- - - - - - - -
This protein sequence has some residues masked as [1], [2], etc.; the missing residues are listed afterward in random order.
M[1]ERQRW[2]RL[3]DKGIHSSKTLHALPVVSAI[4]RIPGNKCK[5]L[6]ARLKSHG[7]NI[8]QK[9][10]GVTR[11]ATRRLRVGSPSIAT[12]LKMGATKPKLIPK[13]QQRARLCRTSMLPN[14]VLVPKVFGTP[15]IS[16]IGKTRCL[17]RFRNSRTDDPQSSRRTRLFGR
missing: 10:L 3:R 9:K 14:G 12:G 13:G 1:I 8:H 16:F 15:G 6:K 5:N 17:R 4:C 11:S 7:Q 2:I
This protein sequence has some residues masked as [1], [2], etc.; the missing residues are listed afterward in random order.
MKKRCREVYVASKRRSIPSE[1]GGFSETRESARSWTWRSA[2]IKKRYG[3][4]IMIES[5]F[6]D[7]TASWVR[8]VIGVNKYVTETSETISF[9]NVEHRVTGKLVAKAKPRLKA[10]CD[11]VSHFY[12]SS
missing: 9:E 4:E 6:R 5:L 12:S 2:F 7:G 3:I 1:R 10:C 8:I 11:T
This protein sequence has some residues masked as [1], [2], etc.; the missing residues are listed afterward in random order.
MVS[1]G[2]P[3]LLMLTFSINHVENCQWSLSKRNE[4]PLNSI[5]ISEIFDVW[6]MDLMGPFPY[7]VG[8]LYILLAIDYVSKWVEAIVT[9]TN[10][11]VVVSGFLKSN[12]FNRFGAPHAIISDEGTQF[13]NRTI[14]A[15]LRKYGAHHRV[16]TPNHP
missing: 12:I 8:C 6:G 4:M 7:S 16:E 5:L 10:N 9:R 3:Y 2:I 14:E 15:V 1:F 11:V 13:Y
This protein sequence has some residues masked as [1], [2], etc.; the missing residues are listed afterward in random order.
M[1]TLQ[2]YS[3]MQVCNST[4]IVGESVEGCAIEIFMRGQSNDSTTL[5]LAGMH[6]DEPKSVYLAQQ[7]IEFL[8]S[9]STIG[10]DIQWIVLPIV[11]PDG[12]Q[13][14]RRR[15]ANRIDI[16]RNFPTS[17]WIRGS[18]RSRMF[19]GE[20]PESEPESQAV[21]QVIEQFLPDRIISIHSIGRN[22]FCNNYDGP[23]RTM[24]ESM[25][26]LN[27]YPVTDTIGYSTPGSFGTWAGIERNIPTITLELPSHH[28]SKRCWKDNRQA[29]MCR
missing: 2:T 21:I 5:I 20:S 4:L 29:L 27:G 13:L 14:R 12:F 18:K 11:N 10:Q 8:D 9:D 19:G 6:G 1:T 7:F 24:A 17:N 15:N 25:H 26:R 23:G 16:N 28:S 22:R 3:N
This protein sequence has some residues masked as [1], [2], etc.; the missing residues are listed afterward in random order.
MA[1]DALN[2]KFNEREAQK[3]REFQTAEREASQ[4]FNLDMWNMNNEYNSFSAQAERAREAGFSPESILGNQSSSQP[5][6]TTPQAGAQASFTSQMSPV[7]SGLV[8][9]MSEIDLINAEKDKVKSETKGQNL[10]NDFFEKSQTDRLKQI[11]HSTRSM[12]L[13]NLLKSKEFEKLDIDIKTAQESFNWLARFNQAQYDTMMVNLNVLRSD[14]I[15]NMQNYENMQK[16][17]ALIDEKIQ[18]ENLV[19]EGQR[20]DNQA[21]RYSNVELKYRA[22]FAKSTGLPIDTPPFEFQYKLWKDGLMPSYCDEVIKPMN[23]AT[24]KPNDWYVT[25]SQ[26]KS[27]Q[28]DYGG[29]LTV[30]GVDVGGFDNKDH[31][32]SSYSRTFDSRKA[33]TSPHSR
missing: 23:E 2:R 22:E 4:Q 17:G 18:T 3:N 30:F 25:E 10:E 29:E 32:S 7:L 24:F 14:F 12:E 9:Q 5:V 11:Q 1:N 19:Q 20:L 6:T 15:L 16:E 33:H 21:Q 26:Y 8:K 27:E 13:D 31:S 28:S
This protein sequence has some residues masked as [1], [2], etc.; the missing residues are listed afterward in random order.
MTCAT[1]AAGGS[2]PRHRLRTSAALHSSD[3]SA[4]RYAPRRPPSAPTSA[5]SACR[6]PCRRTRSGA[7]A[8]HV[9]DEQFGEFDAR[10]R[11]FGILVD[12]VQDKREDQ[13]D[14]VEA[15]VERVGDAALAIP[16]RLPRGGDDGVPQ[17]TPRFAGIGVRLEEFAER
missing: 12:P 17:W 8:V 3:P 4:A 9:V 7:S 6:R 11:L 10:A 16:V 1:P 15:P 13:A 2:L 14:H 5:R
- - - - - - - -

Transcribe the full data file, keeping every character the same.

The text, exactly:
This protein sequence has some residues masked as [1], [2], etc.; the missing residues are listed afterward in random order.
M[1]ERQRW[2]RL[3]DKGIHSSKTLHALPVVSAI[4]RIPGNKCK[5]L[6]ARLKSHG[7]NI[8]QK[9][10]GVTR[11]ATRRLRVGSPSIAT[12]LKMGATKPKLIPK[13]QQRARLCRTSMLPN[14]VLVPKVFGTP[15]IS[16]IGKTRCL[17]RFRNSRTDDPQSSRRTRLFGR
missing: 10:L 3:R 9:K 14:G 12:G 13:G 1:I 8:H 16:F 15:G 6:K 5:N 17:R 4:C 11:S 7:Q 2:I
This protein sequence has some residues masked as [1], [2], etc.; the missing residues are listed afterward in random order.
MKKRCREVYVASKRRSIPSE[1]GGFSETRESARSWTWRSA[2]IKKRYG[3][4]IMIES[5]F[6]D[7]TASWVR[8]VIGVNKYVTETSETISF[9]NVEHRVTGKLVAKAKPRLKA[10]CD[11]VSHFY[12]SS
missing: 9:E 4:E 6:R 5:L 12:S 2:F 7:G 3:I 1:R 10:C 8:I 11:T
This protein sequence has some residues masked as [1], [2], etc.; the missing residues are listed afterward in random order.
MVS[1]G[2]P[3]LLMLTFSINHVENCQWSLSKRNE[4]PLNSI[5]ISEIFDVW[6]MDLMGPFPY[7]VG[8]LYILLAIDYVSKWVEAIVT[9]TN[10][11]VVVSGFLKSN[12]FNRFGAPHAIISDEGTQF[13]NRTI[14]A[15]LRKYGAHHRV[16]TPNHP
missing: 12:I 8:C 6:G 4:M 7:S 16:E 5:L 10:N 9:R 3:Y 2:I 14:E 15:V 1:F 11:V 13:Y
This protein sequence has some residues masked as [1], [2], etc.; the missing residues are listed afterward in random order.
M[1]TLQ[2]YS[3]MQVCNST[4]IVGESVEGCAIEIFMRGQSNDSTTL[5]LAGMH[6]DEPKSVYLAQQ[7]IEFL[8]S[9]STIG[10]DIQWIVLPIV[11]PDG[12]Q[13][14]RRR[15]ANRIDI[16]RNFPTS[17]WIRGS[18]RSRMF[19]GE[20]PESEPESQAV[21]QVIEQFLPDRIISIHSIGRN[22]FCNNYDGP[23]RTM[24]ESM[25][26]LN[27]YPVTDTIGYSTPGSFGTWAGIERNIPTITLELPSHH[28]SKRCWKDNRQA[29]MCR
missing: 2:T 21:I 5:I 20:S 4:L 29:L 27:G 13:L 14:R 12:F 18:K 11:N 10:Q 8:D 9:D 19:G 6:G 1:T 7:F 24:A 17:N 15:N 25:H 26:R 23:G 16:N 28:S 22:R 3:N
This protein sequence has some residues masked as [1], [2], etc.; the missing residues are listed afterward in random order.
MA[1]DALN[2]KFNEREAQK[3]REFQTAEREASQ[4]FNLDMWNMNNEYNSFSAQAERAREAGFSPESILGNQSSSQP[5][6]TTPQAGAQASFTSQMSPV[7]SGLV[8][9]MSEIDLINAEKDKVKSETKGQNL[10]NDFFEKSQTDRLKQI[11]HSTRSM[12]L[13]NLLKSKEFEKLDIDIKTAQESFNWLARFNQAQYDTMMVNLNVLRSD[14]I[15]NMQNYENMQK[16][17]ALIDEKIQ[18]ENLV[19]EGQR[20]DNQA[21]RYSNVELKYRA[22]FAKSTGLPIDTPPFEFQYKLWKDGLMPSYCDEVIKPMN[23]AT[24]KPNDWYVT[25]SQ[26]KS[27]Q[28]DYGG[29]LTV[30]GVDVGGFDNKDH[31][32]SSYSRTFDSRKA[33]TSPHSR
missing: 23:E 2:R 22:E 4:Q 17:G 18:T 3:N 30:F 25:E 10:E 29:E 32:S 7:L 24:F 14:F 12:E 9:Q 5:V 11:Q 1:N 19:Q 20:L 6:T 15:L 16:E 33:H 21:Q 26:Y 8:K 27:E 13:D 31:S 28:S
This protein sequence has some residues masked as [1], [2], etc.; the missing residues are listed afterward in random order.
MTCAT[1]AAGGS[2]PRHRLRTSAALHSSD[3]SA[4]RYAPRRPPSAPTSA[5]SACR[6]PCRRTRSGA[7]A[8]HV[9]DEQFGEFDAR[10]R[11]FGILVD[12]VQDKREDQ[13]D[14]VEA[15]VERVGDAALAIP[16]RLPRGGDDGVPQ[17]TPRFAGIGVRLEEFAER
missing: 12:P 17:W 8:V 3:P 4:A 9:V 7:S 6:R 11:L 10:A 16:V 1:P 15:P 13:A 2:L 14:H 5:R